Construction project cost estimation is a complex endeavor that can change on a dime (or a dollar) depending on the size and anticipated scope of the project. Volatile market conditions such as fluctuating prices, and changes in the supplier environment and regulations can all be hard to predict and therefore difficult to incorporate into an estimate.
Experience with these and other factors impacting estimations is a way to bring certainty to an uncertain process; however, it nearly always involves robust collaboration between parties. Even with the benefits of hiring a third-party cost estimation service to act as an impartial voice, it is important for all stakeholders to understand how each of the different estimations are performed and why.
Successfully completing construction projects under budget requires a commitment to accuracy and transparency. Still, like other early-stage project steps such as the design stage, cost estimation can remain highly abstract until projects advance. These can be harder to trust and reliably interpret.
The following reviews how cost estimators go about using conceptualizations to develop both accurate and flexible estimations that incorporate uncertainty and change. These different types of construction estimates reflect the unique aspects of a project and its phases.
1. Design Estimates
This type of construction cost estimate is prepared during a project’s initial design phase and helps determine which construction methods are most feasible. This estimate type includes order of magnitude, screening estimates, and preliminary estimates.
2. Order of Magnitude
A type of design estimate, also known as a rough order of magnitude estimate (ROM) is considered the most basic conceptual estimate, often acting as a starting point for later estimates. It is also considered a type of screening estimate and is commonly used for the bidding process. Due to its role as a pre-construction estimate, a ROM is rarely itemized but is instead based on rough known values using available data and anticipated scale.
3. Preliminary Estimate
These are similar to ROM but contain additional analysis and detail that help discern the feasibility of various project elements. Preliminary estimates are used to determine whether project elements merit substitutes or need discarding.
4. Feasibility Estimate
Feasibility estimates are used to analyze the timing of a project launch and attempt to capture some of the variables that can impact cost over time. These also use similar projects to compare estimates.
5. Detailed Estimate
These types of estimates are produced using a more vigorous accounting of available data from similar projects and are just beyond ROM estimates in the level of data they include, containing more precise information about costs, rates and quantities of materials. Detailed estimates are produced as a project is further fleshed out and blueprints are ready to be shared. A detailed estimate often accompanies blueprints and other detailed project documents.
6. Definitive Estimate
What sets definitive estimates apart is that they contain actual prices derived from a more clearly defined scope of work. Quotes from contractors and suppliers are included to create a specified cost projection and mimic an actual budget. Definitive estimates incorporate other types of estimates such as three-point estimates and parametric estimates that combine conceptual formulas with available data to provide useful projections.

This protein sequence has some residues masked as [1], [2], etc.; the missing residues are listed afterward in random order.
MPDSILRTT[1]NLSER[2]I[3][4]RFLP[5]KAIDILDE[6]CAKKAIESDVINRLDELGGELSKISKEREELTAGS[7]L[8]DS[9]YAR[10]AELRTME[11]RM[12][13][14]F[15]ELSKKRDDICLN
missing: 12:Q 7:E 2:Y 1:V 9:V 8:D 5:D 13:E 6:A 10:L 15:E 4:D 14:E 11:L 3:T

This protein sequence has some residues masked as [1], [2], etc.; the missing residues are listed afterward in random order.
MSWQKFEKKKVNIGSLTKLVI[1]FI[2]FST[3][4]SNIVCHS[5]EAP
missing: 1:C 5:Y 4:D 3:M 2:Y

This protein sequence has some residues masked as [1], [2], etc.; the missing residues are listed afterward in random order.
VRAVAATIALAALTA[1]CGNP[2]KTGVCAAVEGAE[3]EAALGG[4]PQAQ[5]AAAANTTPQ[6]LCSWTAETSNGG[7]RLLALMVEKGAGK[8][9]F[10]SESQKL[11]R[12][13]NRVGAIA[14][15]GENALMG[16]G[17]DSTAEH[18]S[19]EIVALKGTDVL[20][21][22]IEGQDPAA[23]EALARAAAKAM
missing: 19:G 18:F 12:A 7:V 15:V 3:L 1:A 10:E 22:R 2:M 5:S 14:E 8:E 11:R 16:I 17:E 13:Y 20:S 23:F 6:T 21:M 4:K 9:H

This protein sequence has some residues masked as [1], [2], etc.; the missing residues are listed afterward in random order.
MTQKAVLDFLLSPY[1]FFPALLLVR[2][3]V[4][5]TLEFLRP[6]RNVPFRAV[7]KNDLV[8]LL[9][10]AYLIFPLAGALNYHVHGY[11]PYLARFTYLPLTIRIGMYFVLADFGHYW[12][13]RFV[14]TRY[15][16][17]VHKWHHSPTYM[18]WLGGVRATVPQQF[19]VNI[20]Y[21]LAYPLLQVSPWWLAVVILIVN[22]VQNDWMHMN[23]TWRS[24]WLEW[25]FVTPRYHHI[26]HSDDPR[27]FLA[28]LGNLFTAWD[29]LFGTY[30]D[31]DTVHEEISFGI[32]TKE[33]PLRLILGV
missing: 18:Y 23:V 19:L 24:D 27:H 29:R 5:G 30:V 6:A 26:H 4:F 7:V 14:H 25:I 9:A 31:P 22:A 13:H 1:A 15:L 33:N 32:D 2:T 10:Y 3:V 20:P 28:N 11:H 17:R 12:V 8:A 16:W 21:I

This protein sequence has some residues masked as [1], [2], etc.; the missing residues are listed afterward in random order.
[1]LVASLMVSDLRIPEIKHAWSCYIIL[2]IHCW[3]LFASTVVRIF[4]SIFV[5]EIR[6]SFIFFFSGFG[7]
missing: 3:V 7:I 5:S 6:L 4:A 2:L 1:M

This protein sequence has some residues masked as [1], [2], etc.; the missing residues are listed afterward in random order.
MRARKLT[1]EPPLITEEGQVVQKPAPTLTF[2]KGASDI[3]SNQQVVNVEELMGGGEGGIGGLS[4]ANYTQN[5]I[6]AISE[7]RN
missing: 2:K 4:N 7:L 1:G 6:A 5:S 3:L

7. Expert Estimate
For large projects or projects with less experienced managers (i.e. the average homeowner), getting an expert estimate can be a great place to start in order to receive order of magnitude, feasibility and/or detailed estimates.
8. Parametric Estimate
These estimates focus on the cost per unit of specific items and forecast the full cost of materials based on the scope of work and project scale. The numbers often come from suppliers and publicly-available information rather than experts.
8. Analogous Estimate
When publicly-available data are inaccurate or unavailable and you aim to build on an expert’s projections, an analogous estimate is a good option. Analogous estimates involve cross-referencing similar materials, projects or economic environments to determine the cost of a new project. For instance, smaller projects are used as a reference point, with measurements, material units and budget scaled to fit the project at hand.
9. Supplementary Estimate
Supplementary estimates are used during the course of the project and involve updates to original budget estimates. These can be performed to reflect true costs rather than projections or to forecast based on an update to construction plans.
10. Annual Repair Estimate
Like buying a car, the full cost of ownership is often not realized until later, after long-term maintenance and repair costs are fully incorporated into the total cost of a project. It is important to consider these costs early in the estimate process especially when choosing between building materials and techniques. Cost-effectiveness is central to completing any project under budget but good project managers will consider whether they are reducing upfront costs by ignoring long-term costs.